Shrinking Bulgaria

A new census has revealed the full scale of Bulgaria’s population decline.

Bulgaria has known for some time that it has one of the most rapidly shrinking populations in the world, but the release this week of the preliminary results of a census demonstrate that the scale of the decline is more drastic than few could have expected.

The most pessimistic estimates by Bulgaria’s authorities had placed the country’s population at around 6.9 million people. The results instead suggest that the real figure is closer to 6.5 million, which represents a fall of almost 11.5 per cent since the last census in 2011: some 844,000 people.

Since the late 1980s, when Bulgaria’s population peaked at just under nine million, the country has lost more than a quarter of its people.

“This is the most drastic decrease registered so far,” said Magdalena Kostova of the Bulgarian National Institute of Statistics.

“The ageing of the population is another lasting trend.”

Just 14 per cent of Bulgarians are aged under 17, while almost a quarter of the population is over 65.

It could well be time then to make the most of the economic potential of older people – the so-called silver economy.

Promote the silver economy, not pronatal policies

Central and Eastern Europe’s demographic decline – Bulgaria is an extreme case in the region but not an exception – has until now been presented as an existential problem. But have we been looking at the issue from the wrong perspective?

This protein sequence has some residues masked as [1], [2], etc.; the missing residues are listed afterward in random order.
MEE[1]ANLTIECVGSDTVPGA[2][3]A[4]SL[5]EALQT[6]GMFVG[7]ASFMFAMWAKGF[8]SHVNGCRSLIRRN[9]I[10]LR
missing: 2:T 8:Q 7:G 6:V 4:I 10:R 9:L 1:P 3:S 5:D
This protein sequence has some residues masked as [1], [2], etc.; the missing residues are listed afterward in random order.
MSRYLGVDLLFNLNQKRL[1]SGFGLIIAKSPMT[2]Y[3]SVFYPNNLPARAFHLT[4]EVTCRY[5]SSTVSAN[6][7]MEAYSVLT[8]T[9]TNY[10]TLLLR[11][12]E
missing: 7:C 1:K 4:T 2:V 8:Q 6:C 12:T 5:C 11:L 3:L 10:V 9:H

Even relatively poor countries such as Bulgaria and neighbouring Romania are currently placing more demands on the renewable resources of their land than it can provide, and lower populations reduce that demand, as well as relieving pressure on biodiversity.

“Fiscal challenges presented by ageing populations can be solved by pension reform, increasing the productivity of older workers, later retirement, investment in preventative health to reduce associated health care costs, and, where appropriate, equitable increases in tax,” Alistair Currie, head of campaigns and communications at Population Matters, told Emerging Europe late last year after the release of a report, Welcome to Gilead, which raises serious concerns about the abuse of reproductive rights by nationalistic governments, echoing the pronatal dystopia of Margaret Atwood’s The Handmaid’s Tale.

The report details how right-wing, populist and/or nationalist administrations are stigmatising women who choose to have smaller families as unpatriotic and describes how policies intended to limit women’s reproductive choices are linked to population goals.

“One thing that really came out strongly in our research is the economic value of older people. That means things like potentially increasing retirement age – low across much of Central and Eastern Europe. To do that, you do need healthy populations, however, which requires investment in preventative health care,” adds Currie.

“Pronatal policies, meanwhile, are not productive. They’re often costly, in the short term they increase the number of dependent children, and in the longer term, they drive up consumption and resource use.”

Bulgaria has so far resisted the temptation to promote pronatalism, often linked to a restrictive, patriarchal “pro-family” agenda and the promotion of ethnic nationalism, as a solution to its demographic issues.

It would do well to continue to do so, instead finding a way to promote policies that will keep its ageing population active for longer.

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